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Mechanical Ventilation

Mechanical Ventilation. Dr Rob Stephens robcmstephens@googlemail.com www.ucl.ac.uk/anaesthesia/people/stephens. Contents. Introduction: definition Introduction: review some basics Basics: Inspiration + expiration Details inspiration pressure/volume expiration Cardiovascular effects

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Mechanical Ventilation

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  1. Mechanical Ventilation Dr Rob Stephens robcmstephens@googlemail.com www.ucl.ac.uk/anaesthesia/people/stephens

  2. Contents • Introduction: definition • Introduction: review some basics • Basics: Inspiration + expiration • Details • inspiration pressure/volume • expiration • Cardiovascular effects • Compliance changes • PEEP • Some Practicalities

  3. Definition: What is it? • Mechanical Ventilation =Machine to ventilate lungs = move air in (+ out) • Several ways to..move air in (IPPV vs others) Intermittent Positive Pressure Ventilation

  4. Picture of a ventilator

  5. Picture of a ventilator

  6. Video of a ventilator

  7. Definition: What is it? • Mechanical Ventilation =Machine to ventilate lungs = move air in (+ out) • Several ways to..move air in (IPPV vs others) Intermittent Positive Pressure Ventilation • Several ways to ..connect the ventilator to the patient

  8. Several ways to ..connect the machine to Pt • Oro-tracheal Intubation • Tracheostomy • Non-Invasive Ventilation Picture of a tubes connected to patients

  9. Several ways to ..connect the machine to Pt is Airway

  10. Picture of a ett in patient

  11. Definition: What is it? • Mechanical Ventilation =Machine to ventilate lungs = move air in (+ out) • Several ways to..move air in (IPPV vs others) Intermittent Positive Pressure Ventilation • Several ways to ..connect the machine to Pt • Unnatural- not spontaneous • Consequences • of drugs needed to tolerate it • of IPPV itself • route for infection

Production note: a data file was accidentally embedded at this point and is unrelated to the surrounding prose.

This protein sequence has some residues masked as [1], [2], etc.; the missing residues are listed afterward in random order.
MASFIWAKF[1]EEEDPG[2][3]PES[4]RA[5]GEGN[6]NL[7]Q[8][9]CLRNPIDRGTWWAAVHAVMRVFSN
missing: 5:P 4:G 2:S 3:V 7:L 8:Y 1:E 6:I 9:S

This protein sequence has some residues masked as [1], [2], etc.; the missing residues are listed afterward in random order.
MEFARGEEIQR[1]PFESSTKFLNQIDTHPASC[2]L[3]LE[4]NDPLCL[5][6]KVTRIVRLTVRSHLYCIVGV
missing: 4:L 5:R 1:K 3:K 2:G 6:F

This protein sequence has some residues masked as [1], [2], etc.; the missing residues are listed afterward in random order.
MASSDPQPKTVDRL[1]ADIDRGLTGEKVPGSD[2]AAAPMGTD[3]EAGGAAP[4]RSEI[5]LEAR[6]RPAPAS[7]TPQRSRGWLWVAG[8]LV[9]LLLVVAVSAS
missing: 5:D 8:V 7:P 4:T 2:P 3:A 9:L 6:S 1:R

12. Why do it?- indications • Hypoxaemia: low blood O2 • Hypercarbia: high blood CO2 • Need to intubate eg patient unconscious so reflexes  • Others eg • need neuro-muscular paralysis to allow surgery • want to reduce work of breathing • cardiovascular reasons

  13. Anaesthesia Drugs • Hypnosis = Unconsciousness • Gas eg Halothane, Sevoflurane • Intravenous eg Propofol, Thiopentone • Analgesia = Pain Relief • Different types: ‘ladder’, systemic vs other • Neuromuscular paralysis • Nicotinic Acetylcholine Receptor Antagonist

  14. Neuromuscular Paralysis Nicotinic AcetylCholine Channel Non competitive Suxamethonium Competitive Others eg Atracurium Different properties Different length of action Paralyse Respiratory muscles Apnoea – ie no breathing Need to ‘Ventilate’ Picture of a NM drugs

  15. Review some basics • 1 What’s the point of ventilation? • 2 Vitalograph, lets breathe • 3 Normal pressures

  16. Review 1 What’s the point of ventilation? • Deliver O2 to alveoli • Hb binds O2 (small amount dissolved) • CVS transports to tissues to make ATP - do work • Remove CO2 from pulmonary vessels • from tissues – metabolism

  17. Review 2:Vitalograph

  18. IRV VC TLC TV FRC ERV RV 0

  19. Review 3: Normal breath Normal breath inspiration animation, awake Lung @ FRC= balance Diaghram contracts -2cm H20 Chest volume Pressure difference from lips to alveolus drives air into lungs ie air moves down pressure gradient to fill lungs Pleural pressure -7cm H20 Alveolar pressure falls -2cm H20

  20. Review 3: Normal breath Normal breath expiration animation, awake -7cm H20 Diaghram relaxes Pleural / Chest volume  Pleural pressure rises +1-2cm H20 Alveolar pressure rises Air moves down pressure gradient out of lungs

  21. The basics: Inspiration Comparing with spontaneous • Air blown into lungs • 2 different ways to do this (pressure / volume) • Air flows down pressure gdt • Lungs expand • Compresses • pleural cavity (inside chest) • abdominal cavity • pulmonary vessels

  22. Ventilator breath inspiration animation Air blown in -2 cm H20  lung pressure Air moves down pressure gradient to fill lungs +5 to+10 cm H20  Pleural pressure

  23. Ventilator breath expiration animation Similar to spontaneous…ie passive Ventilator stops blowing air in Pressure gradient Alveolus-trachea Air moves out Down gradient  Lung volume

  24. Details: IPPV • Inspiration • Pressure or Volume? • Machine or Patient initiated? ’control or support’ • Fi02 • Tidal Volume / Respiratory Rate • Expiration • PEEP? Or no PEEP (‘ZEEP’)